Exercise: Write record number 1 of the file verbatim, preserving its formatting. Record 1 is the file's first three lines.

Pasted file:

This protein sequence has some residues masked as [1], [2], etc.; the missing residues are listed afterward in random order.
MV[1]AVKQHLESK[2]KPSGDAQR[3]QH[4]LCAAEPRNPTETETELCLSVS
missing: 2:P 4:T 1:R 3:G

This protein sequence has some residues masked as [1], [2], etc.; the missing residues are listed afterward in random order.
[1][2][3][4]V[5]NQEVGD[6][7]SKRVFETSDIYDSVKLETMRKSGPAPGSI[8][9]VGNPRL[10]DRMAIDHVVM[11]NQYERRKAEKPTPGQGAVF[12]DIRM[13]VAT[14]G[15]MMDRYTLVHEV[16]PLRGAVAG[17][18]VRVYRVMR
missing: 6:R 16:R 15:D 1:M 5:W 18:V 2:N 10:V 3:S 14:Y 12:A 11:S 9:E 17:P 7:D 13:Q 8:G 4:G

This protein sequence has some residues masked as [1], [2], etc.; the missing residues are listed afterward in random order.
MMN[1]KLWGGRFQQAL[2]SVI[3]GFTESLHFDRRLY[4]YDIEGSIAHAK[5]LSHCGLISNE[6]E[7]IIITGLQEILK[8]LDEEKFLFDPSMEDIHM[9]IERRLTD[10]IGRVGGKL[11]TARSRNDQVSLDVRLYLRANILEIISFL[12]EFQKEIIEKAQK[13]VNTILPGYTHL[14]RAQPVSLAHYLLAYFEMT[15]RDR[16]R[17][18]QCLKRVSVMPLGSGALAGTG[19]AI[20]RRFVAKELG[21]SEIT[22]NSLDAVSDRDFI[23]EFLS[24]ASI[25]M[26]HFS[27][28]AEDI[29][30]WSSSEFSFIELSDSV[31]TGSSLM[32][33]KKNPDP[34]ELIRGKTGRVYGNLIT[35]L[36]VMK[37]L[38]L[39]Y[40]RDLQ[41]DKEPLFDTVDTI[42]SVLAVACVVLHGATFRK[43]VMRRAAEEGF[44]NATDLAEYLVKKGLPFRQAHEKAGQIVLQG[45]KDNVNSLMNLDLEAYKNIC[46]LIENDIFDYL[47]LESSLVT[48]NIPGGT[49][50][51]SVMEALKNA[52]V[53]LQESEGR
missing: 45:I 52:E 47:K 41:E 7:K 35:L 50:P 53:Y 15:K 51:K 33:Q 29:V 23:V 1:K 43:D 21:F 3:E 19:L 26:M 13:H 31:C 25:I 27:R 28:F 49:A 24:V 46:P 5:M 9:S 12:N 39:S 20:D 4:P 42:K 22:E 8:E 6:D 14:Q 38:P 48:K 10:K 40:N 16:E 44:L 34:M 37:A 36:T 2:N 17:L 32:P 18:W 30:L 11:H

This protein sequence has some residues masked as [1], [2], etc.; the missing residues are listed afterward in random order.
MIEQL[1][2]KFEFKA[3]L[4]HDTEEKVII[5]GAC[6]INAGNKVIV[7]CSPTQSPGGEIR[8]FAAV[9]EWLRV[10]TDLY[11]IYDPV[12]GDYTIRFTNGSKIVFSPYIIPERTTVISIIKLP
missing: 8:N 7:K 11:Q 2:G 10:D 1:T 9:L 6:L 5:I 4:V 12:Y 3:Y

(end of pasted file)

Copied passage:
This protein sequence has some residues masked as [1], [2], etc.; the missing residues are listed afterward in random order.
MV[1]AVKQHLESK[2]KPSGDAQR[3]QH[4]LCAAEPRNPTETETELCLSVS
missing: 2:P 4:T 1:R 3:G